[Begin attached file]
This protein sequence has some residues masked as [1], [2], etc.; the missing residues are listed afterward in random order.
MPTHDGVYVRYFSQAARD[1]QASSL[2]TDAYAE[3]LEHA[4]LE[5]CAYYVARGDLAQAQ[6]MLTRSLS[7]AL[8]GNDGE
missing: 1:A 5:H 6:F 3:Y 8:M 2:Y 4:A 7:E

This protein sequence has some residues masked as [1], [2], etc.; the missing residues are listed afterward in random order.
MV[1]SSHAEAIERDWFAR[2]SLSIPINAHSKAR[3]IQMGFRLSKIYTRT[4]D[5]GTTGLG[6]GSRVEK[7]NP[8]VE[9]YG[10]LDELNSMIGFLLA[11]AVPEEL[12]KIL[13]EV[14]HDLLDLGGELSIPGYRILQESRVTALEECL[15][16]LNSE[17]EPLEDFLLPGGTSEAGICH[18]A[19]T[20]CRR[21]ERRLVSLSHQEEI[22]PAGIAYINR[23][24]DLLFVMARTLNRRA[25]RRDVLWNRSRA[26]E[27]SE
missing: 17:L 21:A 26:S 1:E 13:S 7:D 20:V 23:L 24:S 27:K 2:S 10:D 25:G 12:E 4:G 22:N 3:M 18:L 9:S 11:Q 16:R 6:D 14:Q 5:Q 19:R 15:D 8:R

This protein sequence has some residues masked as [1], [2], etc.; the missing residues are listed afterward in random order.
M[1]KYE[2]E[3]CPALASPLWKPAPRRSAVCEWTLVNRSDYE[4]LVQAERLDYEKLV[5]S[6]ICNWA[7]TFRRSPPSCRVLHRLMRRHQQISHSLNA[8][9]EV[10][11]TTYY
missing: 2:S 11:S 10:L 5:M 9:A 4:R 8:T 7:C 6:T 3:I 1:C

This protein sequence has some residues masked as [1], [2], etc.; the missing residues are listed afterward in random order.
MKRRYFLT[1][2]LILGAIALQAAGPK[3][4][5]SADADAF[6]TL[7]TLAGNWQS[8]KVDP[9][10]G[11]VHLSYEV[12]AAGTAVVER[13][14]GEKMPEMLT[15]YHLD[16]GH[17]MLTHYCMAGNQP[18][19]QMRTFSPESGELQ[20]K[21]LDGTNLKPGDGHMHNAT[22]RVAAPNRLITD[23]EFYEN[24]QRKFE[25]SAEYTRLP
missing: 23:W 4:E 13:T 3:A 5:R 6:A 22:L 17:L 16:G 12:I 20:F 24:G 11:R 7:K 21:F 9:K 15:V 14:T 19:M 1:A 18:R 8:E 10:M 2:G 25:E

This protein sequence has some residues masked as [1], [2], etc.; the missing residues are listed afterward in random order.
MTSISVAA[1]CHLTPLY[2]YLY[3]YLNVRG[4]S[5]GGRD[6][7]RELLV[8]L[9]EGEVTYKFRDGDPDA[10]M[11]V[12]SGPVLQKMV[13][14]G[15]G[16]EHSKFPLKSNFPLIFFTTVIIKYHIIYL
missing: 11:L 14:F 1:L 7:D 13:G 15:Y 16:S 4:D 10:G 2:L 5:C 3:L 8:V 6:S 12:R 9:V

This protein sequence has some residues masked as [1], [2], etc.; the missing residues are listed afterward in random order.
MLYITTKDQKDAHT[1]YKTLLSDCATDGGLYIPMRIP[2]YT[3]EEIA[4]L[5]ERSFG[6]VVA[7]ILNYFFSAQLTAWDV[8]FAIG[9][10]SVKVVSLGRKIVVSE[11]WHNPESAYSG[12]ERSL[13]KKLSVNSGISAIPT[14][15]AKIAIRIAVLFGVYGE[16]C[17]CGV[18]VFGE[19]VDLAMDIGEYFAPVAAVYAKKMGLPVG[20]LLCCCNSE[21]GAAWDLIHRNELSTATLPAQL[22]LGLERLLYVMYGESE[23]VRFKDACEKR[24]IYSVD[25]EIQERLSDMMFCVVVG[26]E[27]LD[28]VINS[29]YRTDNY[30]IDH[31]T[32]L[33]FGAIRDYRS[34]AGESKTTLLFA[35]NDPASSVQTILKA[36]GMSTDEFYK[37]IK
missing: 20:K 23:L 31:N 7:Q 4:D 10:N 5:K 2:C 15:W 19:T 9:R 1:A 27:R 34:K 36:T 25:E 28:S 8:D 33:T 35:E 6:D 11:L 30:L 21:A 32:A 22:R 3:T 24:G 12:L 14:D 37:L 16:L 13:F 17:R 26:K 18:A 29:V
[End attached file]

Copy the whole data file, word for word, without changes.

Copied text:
This protein sequence has some residues masked as [1], [2], etc.; the missing residues are listed afterward in random order.
MPTHDGVYVRYFSQAARD[1]QASSL[2]TDAYAE[3]LEHA[4]LE[5]CAYYVARGDLAQAQ[6]MLTRSLS[7]AL[8]GNDGE
missing: 1:A 5:H 6:F 3:Y 8:M 2:Y 4:A 7:E

This protein sequence has some residues masked as [1], [2], etc.; the missing residues are listed afterward in random order.
MV[1]SSHAEAIERDWFAR[2]SLSIPINAHSKAR[3]IQMGFRLSKIYTRT[4]D[5]GTTGLG[6]GSRVEK[7]NP[8]VE[9]YG[10]LDELNSMIGFLLA[11]AVPEEL[12]KIL[13]EV[14]HDLLDLGGELSIPGYRILQESRVTALEECL[15][16]LNSE[17]EPLEDFLLPGGTSEAGICH[18]A[19]T[20]CRR[21]ERRLVSLSHQEEI[22]PAGIAYINR[23][24]DLLFVMARTLNRRA[25]RRDVLWNRSRA[26]E[27]SE
missing: 17:L 21:A 26:S 1:E 13:S 7:D 20:V 23:L 24:S 27:K 2:S 10:D 25:G 12:E 4:G 22:N 3:M 18:L 9:S 11:Q 16:R 6:D 14:Q 5:Q 19:R 15:D 8:R

This protein sequence has some residues masked as [1], [2], etc.; the missing residues are listed afterward in random order.
M[1]KYE[2]E[3]CPALASPLWKPAPRRSAVCEWTLVNRSDYE[4]LVQAERLDYEKLV[5]S[6]ICNWA[7]TFRRSPPSCRVLHRLMRRHQQISHSLNA[8][9]EV[10][11]TTYY
missing: 2:S 11:S 10:L 5:M 9:A 4:R 8:T 7:C 6:T 3:I 1:C

This protein sequence has some residues masked as [1], [2], etc.; the missing residues are listed afterward in random order.
MKRRYFLT[1][2]LILGAIALQAAGPK[3][4][5]SADADAF[6]TL[7]TLAGNWQS[8]KVDP[9][10]G[11]VHLSYEV[12]AAGTAVVER[13][14]GEKMPEMLT[15]YHLD[16]GH[17]MLTHYCMAGNQP[18][19]QMRTFSPESGELQ[20]K[21]LDGTNLKPGDGHMHNAT[22]RVAAPNRLITD[23]EFYEN[24]QRKFE[25]SAEYTRLP
missing: 23:W 4:E 13:T 3:A 5:R 6:A 22:L 17:L 16:G 12:I 20:F 24:G 11:R 7:K 21:F 9:K 15:V 14:T 19:M 1:A 18:R 8:E 10:M 2:G 25:E

This protein sequence has some residues masked as [1], [2], etc.; the missing residues are listed afterward in random order.
MTSISVAA[1]CHLTPLY[2]YLY[3]YLNVRG[4]S[5]GGRD[6][7]RELLV[8]L[9]EGEVTYKFRDGDPDA[10]M[11]V[12]SGPVLQKMV[13][14]G[15]G[16]EHSKFPLKSNFPLIFFTTVIIKYHIIYL
missing: 11:L 14:F 1:L 7:D 13:G 15:Y 16:S 4:D 10:G 2:L 5:C 3:L 8:V 6:S 12:R 9:V

This protein sequence has some residues masked as [1], [2], etc.; the missing residues are listed afterward in random order.
MLYITTKDQKDAHT[1]YKTLLSDCATDGGLYIPMRIP[2]YT[3]EEIA[4]L[5]ERSFG[6]VVA[7]ILNYFFSAQLTAWDV[8]FAIG[9][10]SVKVVSLGRKIVVSE[11]WHNPESAYSG[12]ERSL[13]KKLSVNSGISAIPT[14][15]AKIAIRIAVLFGVYGE[16]C[17]CGV[18]VFGE[19]VDLAMDIGEYFAPVAAVYAKKMGLPVG[20]LLCCCNSE[21]GAAWDLIHRNELSTATLPAQL[22]LGLERLLYVMYGESE[23]VRFKDACEKR[24]IYSVD[25]EIQERLSDMMFCVVVG[26]E[27]LD[28]VINS[29]YRTDNY[30]IDH[31]T[32]L[33]FGAIRDYRS[34]AGESKTTLLFA[35]NDPASSVQTILKA[36]GMSTDEFYK[37]IK
missing: 20:K 23:L 31:N 7:Q 4:D 10:N 5:K 2:C 15:W 19:T 9:R 1:A 27:R 34:K 36:T 25:E 28:S 8:D 33:T 35:E 6:D 11:L 30:L 21:A 32:A 22:R 3:T 24:G 12:L 14:D 37:L 16:L 13:F 17:R 26:K 18:A 29:V